My Banned Word Holiday Rant

According to the US Department of Labor (www.dol.gov), Labor Day (the first Monday in September) is a creation of the labor movement and is dedicated to the social and economic achievements of American workers. It constitutes a yearly national tribute to the contributions workers have made to the strength, prosperity and well-being of our country.

Just for fun (and in honor of Labor Day and the people who work for a living), here is a list of buzzwords, biz speak and hipster droppings that should be banned from every business meeting forevermore.

  • Engagement – It's not a metric; it's a concept that can be made to mean anything you want it to mean. Using it in a sentence without defining it should be criminalized.
  • Native – This is the new "N" word. Like engagement, it's a concept that can mean many things. Do you mean native to the technology, native to the culture, native to the platform? Or, do you mean, trick the user/viewer into believing that it's real content? Perhaps you actually mean content marketing? Specify!
  • Big Data – Large data sets come structured and unstructured. They can be mixed and matched by data wranglers, cleaned and washed, operated on by algorithms, mined, sliced, diced and julienned (for a delightful afternoon snack). Please say what you mean. If you say "big data" in a meeting, someone may actually ask you about the data set – be prepared to answer.
  • Cloud – Cloud computing, SaaS, Cloud Storage? Which one do you mean? There are about a dozen other possible meanings. Ice cream castles in the air, clouds in my coffee... cloudy with a chance of meatballs! Just saying we're going to do it in the "cloud" makes you sound... um... uninformed (and I'm being super kind).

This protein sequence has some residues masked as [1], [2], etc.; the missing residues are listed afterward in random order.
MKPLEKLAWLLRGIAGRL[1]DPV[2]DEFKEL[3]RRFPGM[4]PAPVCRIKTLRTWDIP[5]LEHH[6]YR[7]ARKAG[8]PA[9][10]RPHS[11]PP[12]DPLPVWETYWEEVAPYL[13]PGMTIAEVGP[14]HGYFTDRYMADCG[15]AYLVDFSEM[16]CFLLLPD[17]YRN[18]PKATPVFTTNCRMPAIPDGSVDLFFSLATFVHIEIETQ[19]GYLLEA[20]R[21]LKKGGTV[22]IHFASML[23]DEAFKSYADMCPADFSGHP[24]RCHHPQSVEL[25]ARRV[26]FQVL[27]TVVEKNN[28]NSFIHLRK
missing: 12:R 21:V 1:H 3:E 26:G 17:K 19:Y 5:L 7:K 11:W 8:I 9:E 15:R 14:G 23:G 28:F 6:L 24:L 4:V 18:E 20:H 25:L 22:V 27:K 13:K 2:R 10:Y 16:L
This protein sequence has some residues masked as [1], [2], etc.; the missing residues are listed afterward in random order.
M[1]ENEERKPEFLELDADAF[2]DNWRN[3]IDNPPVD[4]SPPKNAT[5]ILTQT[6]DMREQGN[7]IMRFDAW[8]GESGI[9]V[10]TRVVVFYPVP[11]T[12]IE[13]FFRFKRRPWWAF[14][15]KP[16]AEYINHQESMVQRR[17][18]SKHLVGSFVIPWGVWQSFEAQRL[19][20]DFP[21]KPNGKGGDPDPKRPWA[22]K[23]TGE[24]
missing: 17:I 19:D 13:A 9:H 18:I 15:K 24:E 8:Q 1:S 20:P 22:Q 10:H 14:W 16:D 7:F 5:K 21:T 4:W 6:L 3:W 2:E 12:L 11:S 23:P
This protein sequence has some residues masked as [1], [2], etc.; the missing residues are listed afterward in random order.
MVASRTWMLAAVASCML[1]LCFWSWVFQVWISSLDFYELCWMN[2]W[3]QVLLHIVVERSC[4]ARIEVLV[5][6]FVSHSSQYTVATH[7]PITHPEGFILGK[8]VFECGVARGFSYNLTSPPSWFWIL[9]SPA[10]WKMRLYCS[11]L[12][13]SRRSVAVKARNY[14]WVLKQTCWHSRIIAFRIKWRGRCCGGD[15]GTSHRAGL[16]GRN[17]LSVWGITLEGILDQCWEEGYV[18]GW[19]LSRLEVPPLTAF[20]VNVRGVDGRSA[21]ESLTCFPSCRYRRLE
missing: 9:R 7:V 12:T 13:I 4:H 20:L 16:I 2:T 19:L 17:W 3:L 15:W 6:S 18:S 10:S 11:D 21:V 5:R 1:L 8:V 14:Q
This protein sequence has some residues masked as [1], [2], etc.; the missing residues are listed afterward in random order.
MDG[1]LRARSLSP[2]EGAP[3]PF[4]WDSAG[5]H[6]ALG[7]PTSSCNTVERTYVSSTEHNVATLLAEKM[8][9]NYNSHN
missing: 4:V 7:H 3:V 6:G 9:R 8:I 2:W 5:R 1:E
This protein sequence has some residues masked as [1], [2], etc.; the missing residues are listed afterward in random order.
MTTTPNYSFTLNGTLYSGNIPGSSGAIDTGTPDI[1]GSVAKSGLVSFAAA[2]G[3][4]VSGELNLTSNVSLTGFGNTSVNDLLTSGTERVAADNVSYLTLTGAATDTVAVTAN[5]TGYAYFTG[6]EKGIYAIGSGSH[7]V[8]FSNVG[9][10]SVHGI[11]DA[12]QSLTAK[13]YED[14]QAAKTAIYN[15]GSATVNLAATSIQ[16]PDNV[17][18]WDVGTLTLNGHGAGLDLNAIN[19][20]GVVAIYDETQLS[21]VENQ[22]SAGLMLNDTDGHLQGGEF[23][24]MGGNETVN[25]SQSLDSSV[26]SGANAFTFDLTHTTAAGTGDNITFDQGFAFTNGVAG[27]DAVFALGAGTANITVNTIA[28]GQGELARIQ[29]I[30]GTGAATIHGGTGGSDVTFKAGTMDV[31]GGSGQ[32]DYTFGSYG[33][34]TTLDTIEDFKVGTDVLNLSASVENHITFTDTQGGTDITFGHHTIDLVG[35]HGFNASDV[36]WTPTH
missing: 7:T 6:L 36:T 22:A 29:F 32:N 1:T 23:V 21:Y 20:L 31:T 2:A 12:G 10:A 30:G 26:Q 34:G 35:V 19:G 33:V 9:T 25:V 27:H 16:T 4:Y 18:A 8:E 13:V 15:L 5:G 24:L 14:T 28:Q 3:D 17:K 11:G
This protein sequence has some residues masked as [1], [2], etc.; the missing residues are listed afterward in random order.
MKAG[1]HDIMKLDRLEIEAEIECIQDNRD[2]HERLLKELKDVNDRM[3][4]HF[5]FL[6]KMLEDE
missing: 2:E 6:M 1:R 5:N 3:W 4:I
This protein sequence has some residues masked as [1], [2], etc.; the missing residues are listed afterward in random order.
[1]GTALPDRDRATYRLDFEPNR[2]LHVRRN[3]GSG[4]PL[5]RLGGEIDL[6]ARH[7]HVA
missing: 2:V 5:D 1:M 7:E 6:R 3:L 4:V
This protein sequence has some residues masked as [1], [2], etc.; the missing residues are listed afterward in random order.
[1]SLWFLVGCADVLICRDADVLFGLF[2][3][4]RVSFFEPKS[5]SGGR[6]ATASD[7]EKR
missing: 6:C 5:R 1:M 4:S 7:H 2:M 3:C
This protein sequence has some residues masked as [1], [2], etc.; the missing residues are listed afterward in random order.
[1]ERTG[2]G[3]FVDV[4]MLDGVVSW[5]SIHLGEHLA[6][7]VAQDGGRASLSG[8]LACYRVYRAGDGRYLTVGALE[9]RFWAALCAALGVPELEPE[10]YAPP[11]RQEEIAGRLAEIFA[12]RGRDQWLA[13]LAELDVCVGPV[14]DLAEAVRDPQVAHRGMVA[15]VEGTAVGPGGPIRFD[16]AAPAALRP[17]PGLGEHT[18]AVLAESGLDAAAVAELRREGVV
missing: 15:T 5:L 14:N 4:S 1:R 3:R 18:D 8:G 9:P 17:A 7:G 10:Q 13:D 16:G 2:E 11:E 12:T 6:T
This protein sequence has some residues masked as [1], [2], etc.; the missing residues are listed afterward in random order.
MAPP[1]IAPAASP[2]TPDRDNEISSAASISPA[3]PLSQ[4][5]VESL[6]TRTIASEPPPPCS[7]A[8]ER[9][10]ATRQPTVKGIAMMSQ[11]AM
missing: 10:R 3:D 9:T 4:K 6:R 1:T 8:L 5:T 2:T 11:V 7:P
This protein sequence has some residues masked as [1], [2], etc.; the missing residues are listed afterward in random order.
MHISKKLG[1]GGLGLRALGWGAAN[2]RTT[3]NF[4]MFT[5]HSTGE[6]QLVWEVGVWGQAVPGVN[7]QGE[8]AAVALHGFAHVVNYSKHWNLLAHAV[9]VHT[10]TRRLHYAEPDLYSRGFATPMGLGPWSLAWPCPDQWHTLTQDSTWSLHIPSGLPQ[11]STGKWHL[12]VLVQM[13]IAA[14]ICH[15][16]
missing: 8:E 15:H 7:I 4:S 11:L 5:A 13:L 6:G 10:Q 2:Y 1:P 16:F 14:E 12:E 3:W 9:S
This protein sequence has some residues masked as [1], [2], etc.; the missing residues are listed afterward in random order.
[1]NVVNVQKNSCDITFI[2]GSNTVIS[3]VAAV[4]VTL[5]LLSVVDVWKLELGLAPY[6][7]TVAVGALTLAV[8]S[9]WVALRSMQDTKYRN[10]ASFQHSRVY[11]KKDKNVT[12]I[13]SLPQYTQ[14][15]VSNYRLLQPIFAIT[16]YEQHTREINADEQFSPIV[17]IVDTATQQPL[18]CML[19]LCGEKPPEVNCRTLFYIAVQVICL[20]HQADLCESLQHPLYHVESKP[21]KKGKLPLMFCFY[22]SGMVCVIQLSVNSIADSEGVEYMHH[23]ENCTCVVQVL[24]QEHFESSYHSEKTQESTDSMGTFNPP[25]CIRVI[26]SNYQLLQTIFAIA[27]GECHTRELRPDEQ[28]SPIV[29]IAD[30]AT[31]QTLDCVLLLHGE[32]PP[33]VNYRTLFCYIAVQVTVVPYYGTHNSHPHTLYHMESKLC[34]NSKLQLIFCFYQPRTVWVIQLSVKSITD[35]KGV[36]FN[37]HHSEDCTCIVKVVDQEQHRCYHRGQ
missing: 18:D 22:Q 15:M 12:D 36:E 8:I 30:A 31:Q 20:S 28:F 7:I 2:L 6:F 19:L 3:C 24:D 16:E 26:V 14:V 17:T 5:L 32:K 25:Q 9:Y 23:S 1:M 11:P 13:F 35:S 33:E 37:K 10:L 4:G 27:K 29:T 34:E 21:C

• Programmatic – Do you mean automated delivery or algorithmically planned or arbitraged? Programmatic is another cliché catch phrase that doesn't mean anything unless you add context.
  • Learning(s) – Just stop! I learned, we learned, he/she/it learned – it's the easiest verb to conjugate in the entire English language. Ugh!
  • Ideate – Really? People who use “ideate” clearly have no idea about the process of ideation. It should literally cost $20 every time you get the idea to say it.
  • Rock Star – Let me be very, very clear – there are no rock stars in any profession other than Rock music. Rap Stars don't call themselves Rock Stars. Neither do EDM, Country, Soul, R&B, Jazz or even Folk Stars. Why on earth would anyone who doesn't play Rock for a living think it's OK to call someone in business a Rock Star? When you can jump across the stage and land on your knees while playing a Bb7#9 chord, screaming the lyrics (on key) with pyrotechnics exploding all around you in front of 20,000 adoring fans, you're a Rock Star. If you're great at media buying or HR... well, you get my point.
  • Scalable – As opposed to what? We've built a new app that can only run on three devices simultaneously, but we're hopeful. Who says that? Even if it's true, you're going to lie and say it's carrier-grade and bulletproof. Has anyone ever been in a meeting where someone said, "Our technology doesn't scale"? Body shops don't scale, people don't scale, boutiques don't scale, custom donut shops don't scale... technology scales!

Ready for the sentence that started this rant?

Client: "Our Big Data Rock Star ideated a cloud-based, scalable, native programmatic tool set that produced excellent learnings that will help us promote engagement."

Me: "Well, it sounds like he took it to the next level... efforting 110% to craft a best practices, robust solution you can leverage, and it's clearly out of the box thinking... but maybe you shouldn't try to boil the ocean... it’s got a lot of moving parts and I'm not sure it's something you want to take ownership of, as it's not clearly in line with your corporate values. You might be accused of punching the puppy, so the optics are all wrong. We should probably put this in the parking lot." (I didn't actually say that, but I really, really wanted to!!!)

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